Since 2002, when the first Chief Data Officer was appointed at Capital One, power dynamics have defined the environment in the top echelons of many organizations. With little consensus regarding the duties of the Chief Data Officer (CDO), the role has continued to acquire responsibilities in tandem with the steady evolution of data analytics and business intelligence.
CDOs can not create business value from enterprise data by going it alone. Lack of support among C-suite executives is slowing down progress, stymying efforts to create business value from quality data analytics. Teamwork is necessary, and clarifying the CDO’s key responsibilities must be a top priority for the whole team.
CDOs need full C-suite support to empower their organizations with agile data-driven strategies that score big wins for the entire enterprise. To better understand this need, let’s explore the seven types of roles recently identified as key demands on the often overworked Chief Data Officer.
“Clarity on who is supposed to do what is a necessity. We expect that the number of CDO jobs will continue to grow in organizations, but CDOs will only succeed if their roles are clearly specified.” — Harvard Business Review
The 7 Key Roles of the Chief Data Officer (CDO)
A 2021 NewVantage Survey of Fortune 1000 executives regarding their Chief Data Officer’s duties identifies seven key roles currently demanded of CDOs. Each of the seven, according to Harvard Business Review (HBR), is “distinct enough that it would be difficult or impossible for one person to perform all of them well.” The seven key types of roles identified include:
1. Chief Data and Analytics Officer
Responsibilities include overseeing data management, data science, analytics, and sometimes the enterprises’ artificial intelligence (AI) functions as well.
2. Data Entrepreneur
The focus of this aspect of a CDO’s role is on monetizing data by capturing and selling it, often for targeted marketing purposes.
3. Data Developer
CDOs are often called upon to oversee data-intensive application development, such as process automation software and/or infrastructural capabilities, along with the creation of data lakes or enterprise data warehouses.
4. Data Defender
CDO duties also include protecting data from fraudsters and cyber attacks, as well as overseeing data safety policy compliance.
5. Data Architect
This aspect focuses on ensuring quality data aggregation, cleansing, formatting, and enterprise-wide availability. It may also include modernizing enterprise data warehouses to data lakes, often utilizing AI-based data integration processes.
6. Data Governor
Another key role requires the CDO to establish data governance programs, tapping mid-level and senior-level managers to oversee the data domains pertaining to their business processes, effectively aligning data programs to business goals and strategies.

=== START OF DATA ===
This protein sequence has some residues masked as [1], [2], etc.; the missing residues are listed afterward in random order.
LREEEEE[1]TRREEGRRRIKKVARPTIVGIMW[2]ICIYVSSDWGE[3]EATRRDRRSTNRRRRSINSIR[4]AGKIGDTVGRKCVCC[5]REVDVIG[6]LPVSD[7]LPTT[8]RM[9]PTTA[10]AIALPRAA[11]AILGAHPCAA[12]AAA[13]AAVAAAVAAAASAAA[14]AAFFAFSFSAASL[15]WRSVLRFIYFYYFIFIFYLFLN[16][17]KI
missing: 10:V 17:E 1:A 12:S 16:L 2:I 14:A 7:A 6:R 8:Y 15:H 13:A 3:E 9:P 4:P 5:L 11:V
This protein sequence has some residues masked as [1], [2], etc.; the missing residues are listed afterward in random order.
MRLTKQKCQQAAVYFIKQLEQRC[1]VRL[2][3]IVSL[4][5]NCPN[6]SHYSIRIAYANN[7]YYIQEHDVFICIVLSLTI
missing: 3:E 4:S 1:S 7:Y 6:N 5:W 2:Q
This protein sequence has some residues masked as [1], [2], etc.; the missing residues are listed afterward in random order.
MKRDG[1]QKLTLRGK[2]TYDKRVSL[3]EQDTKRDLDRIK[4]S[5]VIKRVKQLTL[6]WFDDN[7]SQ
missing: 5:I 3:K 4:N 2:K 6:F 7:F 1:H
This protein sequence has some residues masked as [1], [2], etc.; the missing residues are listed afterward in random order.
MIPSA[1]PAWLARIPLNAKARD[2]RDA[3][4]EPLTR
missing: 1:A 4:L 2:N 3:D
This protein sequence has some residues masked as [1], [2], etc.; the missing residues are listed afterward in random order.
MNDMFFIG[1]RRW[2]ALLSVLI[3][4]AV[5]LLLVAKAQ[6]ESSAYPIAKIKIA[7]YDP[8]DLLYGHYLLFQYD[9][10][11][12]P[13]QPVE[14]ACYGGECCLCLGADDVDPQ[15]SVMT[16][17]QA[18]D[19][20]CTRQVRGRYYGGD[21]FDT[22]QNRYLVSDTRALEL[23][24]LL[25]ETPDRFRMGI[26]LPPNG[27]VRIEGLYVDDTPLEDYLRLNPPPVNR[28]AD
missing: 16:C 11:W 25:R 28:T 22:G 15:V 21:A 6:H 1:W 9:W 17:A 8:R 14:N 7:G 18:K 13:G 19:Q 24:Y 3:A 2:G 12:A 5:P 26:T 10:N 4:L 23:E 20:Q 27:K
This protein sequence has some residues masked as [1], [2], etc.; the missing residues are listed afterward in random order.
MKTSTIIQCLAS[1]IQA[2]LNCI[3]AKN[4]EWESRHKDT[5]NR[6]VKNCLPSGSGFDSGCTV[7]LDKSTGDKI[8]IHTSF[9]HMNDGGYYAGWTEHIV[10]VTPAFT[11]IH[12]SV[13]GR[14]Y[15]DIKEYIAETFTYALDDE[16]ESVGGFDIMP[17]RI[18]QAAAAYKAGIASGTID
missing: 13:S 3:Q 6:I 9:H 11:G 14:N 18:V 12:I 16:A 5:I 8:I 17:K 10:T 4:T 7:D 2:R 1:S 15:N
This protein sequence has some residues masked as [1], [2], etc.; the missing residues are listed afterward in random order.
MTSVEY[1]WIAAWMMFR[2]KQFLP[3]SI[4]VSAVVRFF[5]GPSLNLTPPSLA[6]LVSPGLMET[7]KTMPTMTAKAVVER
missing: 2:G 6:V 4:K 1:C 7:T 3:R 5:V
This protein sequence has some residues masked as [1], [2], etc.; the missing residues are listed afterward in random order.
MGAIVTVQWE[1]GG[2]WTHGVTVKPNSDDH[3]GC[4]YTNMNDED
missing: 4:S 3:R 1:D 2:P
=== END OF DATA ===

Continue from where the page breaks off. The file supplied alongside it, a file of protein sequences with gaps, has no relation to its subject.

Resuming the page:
7. Data Ethicist
Because the CDO typically oversees data management, there is a growing concern for the ethical collection, sharing, and safeguarding of data. Data privacy and ethics focus on such responsibilities as control, security, transparency, accountability, and integrity of enterprise data.
This list of responsibilities is nothing to sneeze at. As HBR points out, this is “too many roles for one CDO.”
With so many C-suite execs focusing on information—the Chief Information Officer, Chief Digital Officer, Chief Data Officer, etc.—these duties should represent team responsibilities and be assigned as such.
HBR adds, “clarity on who is supposed to do what is a necessity. We expect that the number of CDO jobs will continue to grow in organizations, but CDOs will only succeed if their roles are clearly specified.”
“The chief information officer is responsible for the bucket. They’re responsible for making sure that the bucket is the right size, that there are no holes in it, that it’s safe, and that it’s in the right place. The Chief Data Officer is responsible for the fluid that goes in the bucket, comes out of the bucket, that it goes to the right place, that it’s the right quality and the right fluid to start with. Neither the bucket nor the water work without each other.” — Caroline Carruthers, former CDO of Network Rail and co-author of “The Chief Data Officer’s Playbook”
Clarifying the CDO’s Role
Caroline Carruthers, a former CDO of Network Rail and co-author of The Chief Data Officer’s Playbook, provides the following helpful clarification. “The Chief Data Officer is the senior person, with a business focus, who understands the strategy and direction of the business, but their focus is on how to underpin that with data.”
Carruthers also offers the excellent analogy of a bucket and water to define the difference between the CIO and CDO. “The chief information officer is responsible for the bucket,” she explains. “They’re responsible for making sure that the bucket is the right size, that there are no holes in it, that it’s safe, and that it’s in the right place.”
Caroline continues, “The Chief Data Officer is responsible for the fluid that goes in the bucket, comes out of the bucket, that it goes to the right place, that it’s the right quality and the right fluid to start with. Neither the bucket nor the water work without each other.”
The NewVantage 2021 Big Data and AI Executive Survey offers a testament to the drive and determination of CDOs actively promoting the creation of business value from well-managed data and quality data analytics. With a bid for patience, the survey authors note that success takes time to unfold while building a data culture and becoming a data-driven organization.
Investments in data literacy, data governance, and awareness-building programs focusing on the positive impact and substantial business value of an organization’s data are recommended steps for continuing in the right direction.
If you’re a CDO that needs more support in your role, the Collectiv team is here to help.